[...] adding the category of gender harassment doesn’t cure the problem of under-inclusiveness—if anything, it underscores the basic difficulty. All workers—men, women, trans, cis, gay, straight, and bi—suffer harassment on the job constantly by virtue of their status as workers, and have absolutely no “civil right” under the law to be free of it, unless by chance it can be regarded as racially or sexually charged.

The bullying, the belittlement, the undermining, and the generally shitty, uncivil, and sometimes sadistic treatment of workers that is a part of so many workplaces goes at best unchallenged under the prevailing legal definition of harassment as discrimination. At worst, this consensus actively shores up this destructive status quo, by homing in on a civil right to be free of only some of the more egregious forms of gender harassment—and only then if it can be characterized as sexual and aimed at a victim because of sex. That some harassment at work is a civil rights violation, in other words, helps legitimate the considerable harassment that cannot be so characterized.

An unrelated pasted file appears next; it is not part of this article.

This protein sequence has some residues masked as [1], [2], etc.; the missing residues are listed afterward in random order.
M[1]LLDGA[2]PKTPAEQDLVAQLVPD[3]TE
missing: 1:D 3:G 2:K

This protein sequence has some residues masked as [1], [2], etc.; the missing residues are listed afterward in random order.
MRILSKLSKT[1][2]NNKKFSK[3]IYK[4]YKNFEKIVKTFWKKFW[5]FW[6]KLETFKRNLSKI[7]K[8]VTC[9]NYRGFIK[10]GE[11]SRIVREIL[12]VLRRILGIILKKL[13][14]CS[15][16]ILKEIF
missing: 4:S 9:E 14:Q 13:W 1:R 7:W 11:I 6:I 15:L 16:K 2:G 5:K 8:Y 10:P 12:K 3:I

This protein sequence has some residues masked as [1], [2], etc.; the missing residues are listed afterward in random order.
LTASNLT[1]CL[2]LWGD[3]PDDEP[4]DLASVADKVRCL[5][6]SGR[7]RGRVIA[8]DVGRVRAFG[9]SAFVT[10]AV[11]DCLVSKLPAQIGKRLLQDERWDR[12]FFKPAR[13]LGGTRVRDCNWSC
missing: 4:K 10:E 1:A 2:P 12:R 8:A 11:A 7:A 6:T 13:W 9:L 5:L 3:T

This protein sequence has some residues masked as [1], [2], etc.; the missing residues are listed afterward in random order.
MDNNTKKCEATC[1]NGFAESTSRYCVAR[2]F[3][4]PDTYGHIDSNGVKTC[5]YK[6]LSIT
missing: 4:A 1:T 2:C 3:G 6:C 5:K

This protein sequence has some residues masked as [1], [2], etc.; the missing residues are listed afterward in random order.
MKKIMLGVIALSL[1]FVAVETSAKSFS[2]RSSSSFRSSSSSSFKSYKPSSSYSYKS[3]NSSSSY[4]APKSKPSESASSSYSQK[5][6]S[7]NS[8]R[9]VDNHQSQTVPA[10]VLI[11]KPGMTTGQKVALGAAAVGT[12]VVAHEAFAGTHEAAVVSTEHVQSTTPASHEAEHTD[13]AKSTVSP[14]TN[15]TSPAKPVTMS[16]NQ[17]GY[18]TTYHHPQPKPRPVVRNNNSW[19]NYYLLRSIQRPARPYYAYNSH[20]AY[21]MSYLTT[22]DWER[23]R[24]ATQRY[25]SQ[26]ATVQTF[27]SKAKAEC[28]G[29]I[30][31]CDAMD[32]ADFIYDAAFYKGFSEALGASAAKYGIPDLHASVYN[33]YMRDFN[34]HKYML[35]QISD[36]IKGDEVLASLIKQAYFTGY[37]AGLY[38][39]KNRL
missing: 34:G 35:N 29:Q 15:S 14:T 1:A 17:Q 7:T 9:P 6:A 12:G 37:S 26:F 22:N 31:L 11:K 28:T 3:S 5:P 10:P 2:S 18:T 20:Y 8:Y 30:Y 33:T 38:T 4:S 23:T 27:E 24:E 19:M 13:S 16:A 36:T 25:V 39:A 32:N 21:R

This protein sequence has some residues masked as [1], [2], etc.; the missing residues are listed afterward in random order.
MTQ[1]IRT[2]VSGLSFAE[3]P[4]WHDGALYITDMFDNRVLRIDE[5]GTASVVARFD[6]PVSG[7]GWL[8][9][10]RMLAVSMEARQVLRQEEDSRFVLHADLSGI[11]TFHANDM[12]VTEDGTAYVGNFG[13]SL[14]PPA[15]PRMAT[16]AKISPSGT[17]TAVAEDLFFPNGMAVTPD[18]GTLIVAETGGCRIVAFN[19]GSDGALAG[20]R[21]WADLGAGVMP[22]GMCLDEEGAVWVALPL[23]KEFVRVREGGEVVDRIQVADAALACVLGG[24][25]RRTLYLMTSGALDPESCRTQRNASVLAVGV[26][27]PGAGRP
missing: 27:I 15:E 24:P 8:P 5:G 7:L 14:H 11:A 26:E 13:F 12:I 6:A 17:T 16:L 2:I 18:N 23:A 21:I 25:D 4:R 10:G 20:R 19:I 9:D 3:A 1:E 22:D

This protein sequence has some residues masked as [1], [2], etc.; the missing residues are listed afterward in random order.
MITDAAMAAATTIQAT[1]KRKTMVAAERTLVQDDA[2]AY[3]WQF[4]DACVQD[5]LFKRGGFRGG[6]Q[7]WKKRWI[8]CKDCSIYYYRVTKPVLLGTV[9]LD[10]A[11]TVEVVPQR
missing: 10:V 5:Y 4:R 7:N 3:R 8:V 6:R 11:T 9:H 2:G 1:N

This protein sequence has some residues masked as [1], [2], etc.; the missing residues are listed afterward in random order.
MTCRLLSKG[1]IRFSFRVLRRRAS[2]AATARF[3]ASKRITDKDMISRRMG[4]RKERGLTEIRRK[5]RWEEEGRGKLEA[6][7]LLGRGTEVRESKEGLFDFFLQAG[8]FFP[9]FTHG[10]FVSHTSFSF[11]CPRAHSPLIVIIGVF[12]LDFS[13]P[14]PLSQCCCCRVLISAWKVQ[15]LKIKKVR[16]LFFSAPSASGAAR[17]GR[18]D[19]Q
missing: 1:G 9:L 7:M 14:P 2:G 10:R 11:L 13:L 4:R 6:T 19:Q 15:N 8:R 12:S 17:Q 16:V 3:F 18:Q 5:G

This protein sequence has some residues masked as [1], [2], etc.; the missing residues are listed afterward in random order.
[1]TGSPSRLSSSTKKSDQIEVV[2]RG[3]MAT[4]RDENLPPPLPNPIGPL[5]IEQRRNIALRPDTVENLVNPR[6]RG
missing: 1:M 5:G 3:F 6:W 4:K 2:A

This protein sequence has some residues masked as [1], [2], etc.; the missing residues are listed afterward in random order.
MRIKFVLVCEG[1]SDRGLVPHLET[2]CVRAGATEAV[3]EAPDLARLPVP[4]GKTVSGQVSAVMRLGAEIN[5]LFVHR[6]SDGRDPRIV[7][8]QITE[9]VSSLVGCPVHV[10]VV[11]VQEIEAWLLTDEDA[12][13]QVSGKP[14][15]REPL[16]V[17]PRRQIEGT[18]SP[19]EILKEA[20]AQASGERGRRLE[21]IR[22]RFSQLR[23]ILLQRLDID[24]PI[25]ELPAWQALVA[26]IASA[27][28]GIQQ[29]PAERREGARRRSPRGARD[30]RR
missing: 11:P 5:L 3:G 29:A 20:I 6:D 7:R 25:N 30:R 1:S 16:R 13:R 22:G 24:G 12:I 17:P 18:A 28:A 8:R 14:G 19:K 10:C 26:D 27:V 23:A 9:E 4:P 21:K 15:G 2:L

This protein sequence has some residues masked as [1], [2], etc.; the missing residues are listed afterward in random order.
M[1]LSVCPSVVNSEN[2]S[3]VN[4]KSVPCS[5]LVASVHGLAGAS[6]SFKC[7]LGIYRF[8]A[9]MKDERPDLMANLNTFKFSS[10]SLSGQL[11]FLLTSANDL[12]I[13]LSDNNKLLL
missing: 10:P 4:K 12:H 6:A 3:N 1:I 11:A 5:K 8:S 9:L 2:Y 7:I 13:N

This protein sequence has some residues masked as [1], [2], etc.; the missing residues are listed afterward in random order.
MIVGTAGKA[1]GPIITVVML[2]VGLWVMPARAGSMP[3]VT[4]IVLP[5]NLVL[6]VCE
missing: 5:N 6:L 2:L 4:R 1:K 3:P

This is a regrettable implication of the structure of virtually all of our civil rights laws, including our law of sexual harassment. All workers should enjoy a civil right to a harassment-free workplace. All workers should enjoy a right to be treated with dignity and respect in their place of employment. Work matters, hugely, to virtually everyone; it is often our central place of civil identity. Civil rights should not only address discrimination, regardless of how we interpret sexual harassment as an elementary mode of discrimination. Civil rights and civil equality should fundamentally sustain our rights to inclusion as equals in public spaces, which most profoundly include our work spaces. We all should have a right to civil treatment: in fact, that should be our absolutely non-negotiable core civil right.

—p.63 by Chris Lehmann 6 months, 3 weeks ago
64

[...] Unwelcome sexual advances at work are suffered basically because of economic coercion that pertains to labor: the conditions of harassment are endured because one’s work and paycheck are conditions of survival. But unwelcome sexual advances at home or in the street are suffered because of other forms of coercion, or other forces of social life—some subtle, some not. Targeting sexual harassment at work as a civil rights violation has the unintended but predictable consequence of rendering sexual harassment everywhere else to be less understood, and perhaps even invisible, in both cultural and legal terms.